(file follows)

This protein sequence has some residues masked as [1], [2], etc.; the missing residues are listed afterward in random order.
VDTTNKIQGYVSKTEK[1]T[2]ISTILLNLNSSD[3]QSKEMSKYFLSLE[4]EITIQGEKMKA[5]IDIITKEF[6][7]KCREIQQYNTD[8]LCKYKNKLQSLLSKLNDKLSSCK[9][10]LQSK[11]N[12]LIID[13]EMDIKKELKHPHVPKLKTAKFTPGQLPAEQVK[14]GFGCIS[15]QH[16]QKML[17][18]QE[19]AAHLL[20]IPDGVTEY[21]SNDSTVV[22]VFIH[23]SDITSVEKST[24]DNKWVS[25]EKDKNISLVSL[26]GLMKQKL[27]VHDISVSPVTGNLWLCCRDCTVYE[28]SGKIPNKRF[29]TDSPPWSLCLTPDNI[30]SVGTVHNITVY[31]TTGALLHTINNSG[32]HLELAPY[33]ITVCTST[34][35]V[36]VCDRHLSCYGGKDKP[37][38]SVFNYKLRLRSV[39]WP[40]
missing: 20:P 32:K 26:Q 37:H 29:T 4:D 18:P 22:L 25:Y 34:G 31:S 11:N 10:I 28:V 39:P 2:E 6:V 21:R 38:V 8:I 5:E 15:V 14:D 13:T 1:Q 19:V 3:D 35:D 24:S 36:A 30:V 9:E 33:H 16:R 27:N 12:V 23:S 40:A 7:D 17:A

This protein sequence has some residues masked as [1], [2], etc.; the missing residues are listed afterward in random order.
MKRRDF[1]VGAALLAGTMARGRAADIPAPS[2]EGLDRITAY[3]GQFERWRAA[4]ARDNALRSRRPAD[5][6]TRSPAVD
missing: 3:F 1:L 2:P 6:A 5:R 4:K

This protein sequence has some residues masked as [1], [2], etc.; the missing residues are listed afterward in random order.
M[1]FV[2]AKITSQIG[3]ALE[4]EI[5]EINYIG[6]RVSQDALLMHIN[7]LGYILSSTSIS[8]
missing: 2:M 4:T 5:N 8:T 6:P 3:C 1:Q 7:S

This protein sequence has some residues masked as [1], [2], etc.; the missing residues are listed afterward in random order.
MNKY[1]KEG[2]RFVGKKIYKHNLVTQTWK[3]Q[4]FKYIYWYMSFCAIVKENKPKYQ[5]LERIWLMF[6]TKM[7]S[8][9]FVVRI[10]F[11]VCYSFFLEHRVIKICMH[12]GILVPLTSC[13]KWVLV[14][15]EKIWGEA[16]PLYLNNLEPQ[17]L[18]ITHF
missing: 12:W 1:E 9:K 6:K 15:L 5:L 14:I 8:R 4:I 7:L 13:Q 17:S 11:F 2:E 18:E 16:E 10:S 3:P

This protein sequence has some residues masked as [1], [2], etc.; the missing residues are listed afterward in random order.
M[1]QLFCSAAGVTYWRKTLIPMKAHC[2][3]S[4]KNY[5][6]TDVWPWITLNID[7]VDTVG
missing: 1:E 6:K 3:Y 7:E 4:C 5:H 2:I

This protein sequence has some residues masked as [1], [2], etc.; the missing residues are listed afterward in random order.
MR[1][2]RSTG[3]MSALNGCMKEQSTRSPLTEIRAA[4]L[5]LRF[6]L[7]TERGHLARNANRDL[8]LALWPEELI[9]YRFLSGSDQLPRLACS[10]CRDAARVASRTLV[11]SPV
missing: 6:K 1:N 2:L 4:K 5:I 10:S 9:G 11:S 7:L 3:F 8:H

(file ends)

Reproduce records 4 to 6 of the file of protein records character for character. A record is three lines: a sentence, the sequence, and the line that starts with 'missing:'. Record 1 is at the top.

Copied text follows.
This protein sequence has some residues masked as [1], [2], etc.; the missing residues are listed afterward in random order.
MNKY[1]KEG[2]RFVGKKIYKHNLVTQTWK[3]Q[4]FKYIYWYMSFCAIVKENKPKYQ[5]LERIWLMF[6]TKM[7]S[8][9]FVVRI[10]F[11]VCYSFFLEHRVIKICMH[12]GILVPLTSC[13]KWVLV[14][15]EKIWGEA[16]PLYLNNLEPQ[17]L[18]ITHF
missing: 12:W 1:E 9:K 6:K 15:L 5:L 14:I 8:R 4:I 7:L 13:Q 17:S 11:F 2:E 18:E 16:E 10:S 3:P

This protein sequence has some residues masked as [1], [2], etc.; the missing residues are listed afterward in random order.
M[1]QLFCSAAGVTYWRKTLIPMKAHC[2][3]S[4]KNY[5][6]TDVWPWITLNID[7]VDTVG
missing: 1:E 6:K 3:Y 7:E 4:C 5:H 2:I

This protein sequence has some residues masked as [1], [2], etc.; the missing residues are listed afterward in random order.
MR[1][2]RSTG[3]MSALNGCMKEQSTRSPLTEIRAA[4]L[5]LRF[6]L[7]TERGHLARNANRDL[8]LALWPEELI[9]YRFLSGSDQLPRLACS[10]CRDAARVASRTLV[11]SPV
missing: 6:K 1:N 2:L 4:K 5:I 10:S 9:G 11:S 7:L 3:F 8:H